Strict NDAs reveal how Facebook controls messaging

  • Facebook’s contracts with some of its ad agencies have a nondisclosure clause that prevents them from discussing any aspect of the company’s business, even if that information is already public.
  • Industry insiders say the language is stricter than most client contracts but that it doesn’t apply to most larger and holding company-owned agencies that have more financial leverage.
  • This language could be a major conflict for agencies that do work for Facebook but also use Facebook to market their other clients, said Jeffrey Greenbaum of law firm Frankfurt Kurnit Klein & Selz.
  • Facebook declined to comment.
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Facebook spends millions managing its reputation and business relationships, and this practice also applies to the ad agencies it uses in its marketing.

Facebook has contracts with some agencies that forbids them from confirming or commenting on any aspect of Facebook without its written permission — even if that information is already public. In some cases, the clause applies after the agency has stopped working for Facebook.

Business Insider reviewed a contract containing this nondisclosure agreement, and while not all agencies’ contracts with Facebook contain this language, multiple small and mid-sized agencies confirmed theirs do. All spoke on condition of anonymity, with some citing concerns about possible retaliation.

This broad language shows how Facebook wields its massive power over the ad industry, especially among smaller agencies. A Facebook spokeswoman declined to comment.

Facebook’s nondisclosure clause poses a dilemma for agencies 

All agency-client contracts contain some form of NDA, said Jeffrey Greenbaum, partner at law firm Frankfurt Kurnit Klein & Selz, who specializes in such contracts. They often forbid the agency from using a client’s name and logo without permission and sharing proprietary information about products or services that haven’t been released to the public, but allow agencies

Google workers say NDAs ban whistleblowing, violate free speech

  • Google contractors alleged in a lawsuit that they were required to sign illegal nondisclosure agreements that prevented them from whistleblowing and violated their free speech rights.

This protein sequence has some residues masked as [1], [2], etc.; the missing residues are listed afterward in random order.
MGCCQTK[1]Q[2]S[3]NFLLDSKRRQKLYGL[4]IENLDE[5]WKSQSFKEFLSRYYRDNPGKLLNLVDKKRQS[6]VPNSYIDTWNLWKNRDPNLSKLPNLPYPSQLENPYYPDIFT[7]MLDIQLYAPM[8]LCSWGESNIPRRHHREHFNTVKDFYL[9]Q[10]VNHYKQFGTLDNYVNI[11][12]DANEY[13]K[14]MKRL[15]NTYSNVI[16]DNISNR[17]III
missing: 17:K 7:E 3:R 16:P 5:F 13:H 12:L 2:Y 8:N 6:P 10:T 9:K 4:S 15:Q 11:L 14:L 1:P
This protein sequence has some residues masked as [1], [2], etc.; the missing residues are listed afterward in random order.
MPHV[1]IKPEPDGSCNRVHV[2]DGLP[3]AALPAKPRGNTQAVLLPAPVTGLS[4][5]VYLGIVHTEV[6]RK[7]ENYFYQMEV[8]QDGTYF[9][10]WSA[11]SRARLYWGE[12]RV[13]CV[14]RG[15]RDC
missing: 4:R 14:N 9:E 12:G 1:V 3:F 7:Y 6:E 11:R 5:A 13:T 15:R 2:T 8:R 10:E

• According to a California court’s discussion of the legal proceedings, the workers claimed Google’s rules barred them from reporting “violations of state and federal law,” “unsafe or discriminatory working conditions,” and “wage and hour violations.”
  • The workers, some of whom were employed via the staffing agency Adecco, claimed they couldn’t even write “novels” or “reassure their parents they are making enough money to pay their bills.”
  • Google’s contract workers have increasingly raised issues over how they’re treated compared to full-time employees.
  • Visit Business Insider’s homepage for more stories.

Google contractors have alleged in a lawsuit that they’re required to sign illegal nondisclosure agreements that violate their rights of “competition, whistleblowing, and freedom of speech” under California law.

In the lawsuit, which a California appellate court discussed in a ruling last week, the workers accused Google and Adecco, the staffing agency through which some of them were employed, of violating their legal rights to discuss a range of workplace issues.

Google and Adecco did not respond to requests for comment.

“Google’s confidentiality rules prevent employees from disclosing violations of state and federal law, either within Google to their managers or outside Google to private attorneys or government officials,” they alleged, according to the court, including “disclosing information about unsafe or discriminatory working conditions, or about wage and hour violations.”

“They are forbidden even to write a novel about working in Silicon Valley or to reassure their parents they are making enough money to pay their bills, matters untethered to any legitimate need for confidentiality,” the court said of the workers.

The contracts also allegedly barred employees from talking about the “skills, knowledge, and experience they